No one pretends that healthy choices are easy. But the fact remains that people can avoid weight gain, or achieve weight loss, by eating less and exercising more. Blind people, by contrast, can't get their sight back by any form of self-discipline. No amount of willpower can give a paraplegic the ability to walk.

If employers must accommodate the requirements of obese workers, are they also entitled to adopt policies to prevent workers from becoming obese? Could they require all employees to make regular gym visits, or run 15 miles a week, to keep their jobs? Once companies are forced to make changes to benefit individuals with serious weight problems, they will have strong incentives to meddle in personal lifestyles.

Providing exceptional treatment to people with a common, curable condition isn't a good way to encourage self-discipline, which ultimately is the only way to control weight. It's more like a shortsighted indulgence we will come to regret.
--Chicago Tribune editorial

Income not only loss for unemployed
"It wasn't that the skills were going; it's that my memory wasn't as good," says Brian Hatfield, a 33-year-old from Escondido, California. After a recent, one-year bout of unemployment, he says had forgotten a few minor, basic skills from his former administrative and retail jobs. But it wasn't those that troubled him--he found himself getting duller and slower in day-to-day conversations.

He might not use the term, but Hatfield is describing a phenomenon economists call skill erosion, the tendency of the long-term unemployed to lose their skills (and therefore their value) in the labor market. Even while the headline unemployment rate falls, those who have been out of work for a long time, sometimes years, are feeling the lingering damage of the recession on a personal level. And even while the number of unemployed falls, the share who are out of work six months or more remains abnormally high.

. . .  skill erosion [is] much more subtle than forgetting your old job skills--and even when those skills do go, they often can easily come back with new work--rather, it can be a slow creep of falling out of step with new technology, falling out of touch with people in your industry, and falling out of practice of working with others.
--Danielle Kurtzleben,

Many faces of torture
A lot of critics are saying torture was contrary to American values. In truth, America did far worse in the Second World War, deliberately incinerating hundreds of thousands of civilians in Hiroshima, Nagasaki, and Dresden. Even today, Obama routinely orders drone attacks that result in “collateral damage”--the death of women and children. Is nuking Nagasaki or firing missiles into family compounds in Pakistan morally superior to torturing terrorists? Were Harry Truman and FDR war criminals? Like President Bush, these leaders all faced complicated moral dilemmas, and if you’re not in the shoes of those who are responsible for protecting Americans from ruthless enemies, don’t be so quick to condemn them.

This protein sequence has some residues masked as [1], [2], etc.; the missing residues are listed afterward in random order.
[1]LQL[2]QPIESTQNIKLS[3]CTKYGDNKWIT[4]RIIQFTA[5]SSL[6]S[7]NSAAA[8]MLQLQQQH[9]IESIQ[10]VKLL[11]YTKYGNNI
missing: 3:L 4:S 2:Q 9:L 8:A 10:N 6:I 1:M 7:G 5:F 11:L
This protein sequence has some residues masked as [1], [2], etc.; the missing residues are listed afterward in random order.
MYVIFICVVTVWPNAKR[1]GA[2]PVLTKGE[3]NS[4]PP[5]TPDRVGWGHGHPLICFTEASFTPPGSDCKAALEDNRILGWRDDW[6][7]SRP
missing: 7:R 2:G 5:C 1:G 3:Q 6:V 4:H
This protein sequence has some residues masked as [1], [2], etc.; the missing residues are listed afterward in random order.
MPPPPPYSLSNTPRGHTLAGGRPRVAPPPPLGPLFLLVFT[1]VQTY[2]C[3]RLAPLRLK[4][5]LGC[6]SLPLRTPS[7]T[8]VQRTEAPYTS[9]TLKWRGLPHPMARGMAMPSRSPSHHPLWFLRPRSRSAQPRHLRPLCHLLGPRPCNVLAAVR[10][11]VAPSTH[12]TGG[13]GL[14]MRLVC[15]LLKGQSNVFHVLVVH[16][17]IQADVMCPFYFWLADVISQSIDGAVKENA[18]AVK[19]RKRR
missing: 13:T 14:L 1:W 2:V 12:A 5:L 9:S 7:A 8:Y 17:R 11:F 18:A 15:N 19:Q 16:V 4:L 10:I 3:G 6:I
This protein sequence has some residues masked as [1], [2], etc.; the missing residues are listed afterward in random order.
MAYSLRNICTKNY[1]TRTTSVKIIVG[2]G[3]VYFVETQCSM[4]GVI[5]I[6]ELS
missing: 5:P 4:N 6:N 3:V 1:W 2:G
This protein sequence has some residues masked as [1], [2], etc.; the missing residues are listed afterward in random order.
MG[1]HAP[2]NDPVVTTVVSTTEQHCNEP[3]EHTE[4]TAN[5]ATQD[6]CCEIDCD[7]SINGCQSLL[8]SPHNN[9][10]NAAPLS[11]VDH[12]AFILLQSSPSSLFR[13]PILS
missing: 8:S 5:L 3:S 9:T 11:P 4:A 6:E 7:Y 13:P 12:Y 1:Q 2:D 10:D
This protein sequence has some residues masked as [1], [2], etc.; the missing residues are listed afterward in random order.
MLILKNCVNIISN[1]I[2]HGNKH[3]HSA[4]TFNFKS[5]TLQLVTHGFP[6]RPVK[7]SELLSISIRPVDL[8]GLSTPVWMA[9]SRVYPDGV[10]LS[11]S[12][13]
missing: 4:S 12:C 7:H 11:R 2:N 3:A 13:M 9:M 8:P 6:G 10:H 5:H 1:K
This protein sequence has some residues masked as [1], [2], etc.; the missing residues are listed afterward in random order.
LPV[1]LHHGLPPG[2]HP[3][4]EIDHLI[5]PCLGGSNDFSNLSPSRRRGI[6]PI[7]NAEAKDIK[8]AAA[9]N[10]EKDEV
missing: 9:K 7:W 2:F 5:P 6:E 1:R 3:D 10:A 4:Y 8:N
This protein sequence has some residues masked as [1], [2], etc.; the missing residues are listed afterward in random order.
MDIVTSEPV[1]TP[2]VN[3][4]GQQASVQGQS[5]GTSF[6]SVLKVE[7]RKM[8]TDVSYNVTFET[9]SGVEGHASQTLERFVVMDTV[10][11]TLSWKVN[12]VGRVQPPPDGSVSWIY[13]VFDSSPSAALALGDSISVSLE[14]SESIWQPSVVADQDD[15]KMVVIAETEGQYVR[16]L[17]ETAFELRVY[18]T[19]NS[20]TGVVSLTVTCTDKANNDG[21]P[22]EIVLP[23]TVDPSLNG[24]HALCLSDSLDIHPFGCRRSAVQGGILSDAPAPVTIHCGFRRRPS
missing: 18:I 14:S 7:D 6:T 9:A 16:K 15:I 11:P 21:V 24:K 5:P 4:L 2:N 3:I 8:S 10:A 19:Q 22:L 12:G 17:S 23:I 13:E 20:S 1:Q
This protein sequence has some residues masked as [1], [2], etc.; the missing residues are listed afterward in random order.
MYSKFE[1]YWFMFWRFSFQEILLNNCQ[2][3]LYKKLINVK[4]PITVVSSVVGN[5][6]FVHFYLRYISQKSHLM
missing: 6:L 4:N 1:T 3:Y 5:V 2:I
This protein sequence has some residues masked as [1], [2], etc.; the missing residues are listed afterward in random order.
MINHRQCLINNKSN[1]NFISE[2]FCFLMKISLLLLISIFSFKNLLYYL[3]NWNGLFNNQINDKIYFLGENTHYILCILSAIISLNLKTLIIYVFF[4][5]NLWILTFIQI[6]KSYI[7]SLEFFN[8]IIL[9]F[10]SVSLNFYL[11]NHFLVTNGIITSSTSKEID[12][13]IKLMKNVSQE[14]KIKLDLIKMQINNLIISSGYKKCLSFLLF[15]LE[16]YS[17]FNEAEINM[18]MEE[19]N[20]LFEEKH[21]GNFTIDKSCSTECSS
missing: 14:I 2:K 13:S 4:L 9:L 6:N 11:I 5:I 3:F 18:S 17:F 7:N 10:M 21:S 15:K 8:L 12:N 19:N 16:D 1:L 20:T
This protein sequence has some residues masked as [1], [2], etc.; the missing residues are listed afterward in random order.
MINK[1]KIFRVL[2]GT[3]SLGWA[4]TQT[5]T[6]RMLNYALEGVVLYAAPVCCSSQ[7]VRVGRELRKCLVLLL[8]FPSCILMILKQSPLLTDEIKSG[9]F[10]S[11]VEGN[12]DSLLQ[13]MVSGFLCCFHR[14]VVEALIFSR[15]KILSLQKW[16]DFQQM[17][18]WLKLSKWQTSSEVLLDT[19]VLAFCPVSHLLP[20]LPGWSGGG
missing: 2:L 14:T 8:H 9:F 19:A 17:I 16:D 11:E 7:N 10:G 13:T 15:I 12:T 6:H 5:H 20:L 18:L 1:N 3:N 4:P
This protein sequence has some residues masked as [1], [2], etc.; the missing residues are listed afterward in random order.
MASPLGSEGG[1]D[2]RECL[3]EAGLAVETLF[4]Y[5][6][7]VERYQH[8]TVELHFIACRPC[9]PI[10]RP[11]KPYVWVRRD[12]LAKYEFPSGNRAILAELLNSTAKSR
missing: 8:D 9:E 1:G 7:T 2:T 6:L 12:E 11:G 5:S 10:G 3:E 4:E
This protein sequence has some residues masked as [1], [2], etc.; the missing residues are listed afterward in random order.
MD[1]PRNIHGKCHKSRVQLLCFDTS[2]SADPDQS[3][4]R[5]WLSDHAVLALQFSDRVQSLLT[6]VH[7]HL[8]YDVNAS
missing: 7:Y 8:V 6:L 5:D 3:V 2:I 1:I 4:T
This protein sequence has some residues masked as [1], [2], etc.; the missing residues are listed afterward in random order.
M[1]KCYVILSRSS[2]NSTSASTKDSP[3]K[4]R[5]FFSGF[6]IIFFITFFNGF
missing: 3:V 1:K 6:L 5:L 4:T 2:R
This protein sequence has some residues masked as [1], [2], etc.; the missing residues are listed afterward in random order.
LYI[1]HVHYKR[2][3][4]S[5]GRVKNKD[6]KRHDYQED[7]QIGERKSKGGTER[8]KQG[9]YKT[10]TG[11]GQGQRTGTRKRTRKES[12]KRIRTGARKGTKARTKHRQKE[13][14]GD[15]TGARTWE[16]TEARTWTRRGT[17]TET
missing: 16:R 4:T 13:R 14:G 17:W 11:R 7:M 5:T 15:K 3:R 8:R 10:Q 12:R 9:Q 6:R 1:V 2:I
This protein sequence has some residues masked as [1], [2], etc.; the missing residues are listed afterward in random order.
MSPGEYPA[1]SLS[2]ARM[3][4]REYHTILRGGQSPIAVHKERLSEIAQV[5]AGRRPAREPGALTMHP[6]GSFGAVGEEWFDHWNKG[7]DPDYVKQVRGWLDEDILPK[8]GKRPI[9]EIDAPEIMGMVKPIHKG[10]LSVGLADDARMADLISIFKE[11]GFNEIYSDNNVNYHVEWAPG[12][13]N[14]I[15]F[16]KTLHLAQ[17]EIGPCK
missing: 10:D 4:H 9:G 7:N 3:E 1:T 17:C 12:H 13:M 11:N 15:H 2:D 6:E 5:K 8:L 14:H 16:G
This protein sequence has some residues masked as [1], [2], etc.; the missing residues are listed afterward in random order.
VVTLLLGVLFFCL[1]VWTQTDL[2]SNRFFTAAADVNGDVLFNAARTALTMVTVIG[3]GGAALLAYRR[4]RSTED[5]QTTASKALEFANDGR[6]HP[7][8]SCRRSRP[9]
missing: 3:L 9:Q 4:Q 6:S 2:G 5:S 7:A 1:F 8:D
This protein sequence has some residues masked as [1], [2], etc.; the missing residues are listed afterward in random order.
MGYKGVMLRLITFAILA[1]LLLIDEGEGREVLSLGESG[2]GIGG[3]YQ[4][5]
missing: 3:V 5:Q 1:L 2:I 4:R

--Max Root,

Only in America
An Ohio woman was denied welfare benefits after she failed to attend mandatory job-training sessions because she was in a coma. Kimberly Thompson spent a month in the medically induced coma while battling a series of infections. When she woke up, officials told her she would no longer receive $700 in monthly benefits. "How are you supposed to go to class when you are in a coma?"  Thompson asked. 
--The Week

When it all happened
The true age of innovation ran from approximately 1945 to 1971. Just about everything that defines the modern world either came about, or had its seeds sown, during this time. The pill. Electronics. Computers and the birth of the Internet. Nuclear power. Television. Antibiotics. Space travel. Civil rights. Feminism. Mass aviation. The birth of the gay rights movement. Cheap, reliable, and safe automobiles. We put a man on the Moon, sent a probe to Mars, beat smallpox, and discovered the double-spiral key of life. Today, progress is defined almost entirely by consumer-driven, often banal improvements in information technology. As the U.S. technologist Peter Thiel once put it: "We wanted flying cars; we got 140 characters."
--Michael Hanlon in

Cops are the most obese workers in America: study
Their job is to protect and serve--but it seems some police officers interpret this as an excuse to enjoy too many extra servings at the lunch table.

A study has revealed US cops have the highest rates of obesity among any profession in the country.  Along with firefighters and security guards, nearly 41 per cent of boys in blue are obese, according to a study in the American Journal of Preventive Medicine.

Social workers, clergy and counsellors come in second, with 35.6 per cent having a body mass index (BMI) of 30 or more, the standard definition of obese used by the study.  Home health aides and massage therapists are third at 34.8 per cent.